For gearheads, the cars used in The Godfather are nearly as memorable as the human characters. Here’s a quick look back at a few of the vehicles that starred in the ground-breaking 1972 film.
The Godfather is a noteworthy movie on a number of counts, but if you’re an auto enthusiast, the cars surely caught your eye. Director Francis Ford Coppola is a bit of a car guy himself and populated the movie with a number of striking period vehicles. Here are but a few.
In the scene that became famous for the line, “Leave the gun, take the cannoli,” Mafia soldier Paule Gatto (John Martino) is assassinated by his own gangmates while sitting behind the wheel of a 1941 Packard Super Eight One Eighty Sport Brougham. Note the Statue of Liberty in the background, a powerful bit of Coppola symbolism.
Early in the film, this shot of the California mansion of movie mogul Jack Woltz (John Marley) used a 1937 Cord 812 parked in the driveway to help establish that the studio boss was a man of wealth and taste. Parked at the front door is the posh 1946 Cadillac 75 sedan used to carry Corleone family attorney Tom Hagen (Robert Duvall) to the airport.
In the scene where Michael Corleone’s Sicilian bride Apollonia (Simonetta Stefanelli) is murdered in a violent car bombing, Italian car fans may have grieved more for the rare Alfa Romeo Berlina that was destroyed in the explosion: a 6C 2500 Freccia d’Oro (“Golden Arrow”), Alfa’s first postwar production model.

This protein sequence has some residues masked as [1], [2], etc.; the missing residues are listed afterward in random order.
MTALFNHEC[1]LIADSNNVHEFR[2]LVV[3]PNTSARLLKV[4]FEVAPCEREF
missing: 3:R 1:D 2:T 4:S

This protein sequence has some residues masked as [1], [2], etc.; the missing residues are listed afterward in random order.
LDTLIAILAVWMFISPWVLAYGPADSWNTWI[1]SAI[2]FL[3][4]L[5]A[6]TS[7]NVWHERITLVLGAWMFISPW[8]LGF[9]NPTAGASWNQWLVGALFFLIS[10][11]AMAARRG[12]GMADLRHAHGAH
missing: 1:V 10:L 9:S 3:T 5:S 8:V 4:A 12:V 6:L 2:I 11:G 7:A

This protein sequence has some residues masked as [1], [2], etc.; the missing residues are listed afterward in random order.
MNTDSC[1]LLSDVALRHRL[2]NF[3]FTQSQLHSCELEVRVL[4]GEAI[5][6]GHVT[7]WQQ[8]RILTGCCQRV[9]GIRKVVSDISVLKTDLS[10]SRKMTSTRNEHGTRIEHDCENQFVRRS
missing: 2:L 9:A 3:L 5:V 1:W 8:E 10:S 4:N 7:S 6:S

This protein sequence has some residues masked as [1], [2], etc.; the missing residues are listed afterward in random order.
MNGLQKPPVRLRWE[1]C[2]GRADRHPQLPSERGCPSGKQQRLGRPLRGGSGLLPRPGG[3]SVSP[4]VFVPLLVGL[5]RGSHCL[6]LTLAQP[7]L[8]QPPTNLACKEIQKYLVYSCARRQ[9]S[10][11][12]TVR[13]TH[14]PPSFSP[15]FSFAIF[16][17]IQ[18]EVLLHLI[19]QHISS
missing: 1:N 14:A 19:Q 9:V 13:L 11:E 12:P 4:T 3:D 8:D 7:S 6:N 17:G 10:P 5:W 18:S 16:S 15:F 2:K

This 1954 Packard 5426 long-wheelbase limousine by Henney, one of around 100 produced that year, provided impressive executive transport for young mob boss Michael Corleone (Al Pacino), just visible in silhouette in the rear seat wearing his familiar Homburg.
In the Vito Corleone funeral scene, a block-long procession of Cadillac flower cars was used to illustrate that the gang leader and family patriarch (played by Marlon Brando) was a powerful and important man indeed.
For the memorable scene in which Sonny Corleone (James Caan) was lured into an ambush by his brother-in-law Carlo and brutally gunned down on the Jones Beach Causeway, three 1941 Lincoln Continental Coupes were reportedly used: a hero car for the lead-in shots, a second car rigged with explosive charges to simulate gunfire, and a third Continental pre-riddled with bullet holes. The unharmed hero car still exists today and traded hands at auction in 2012.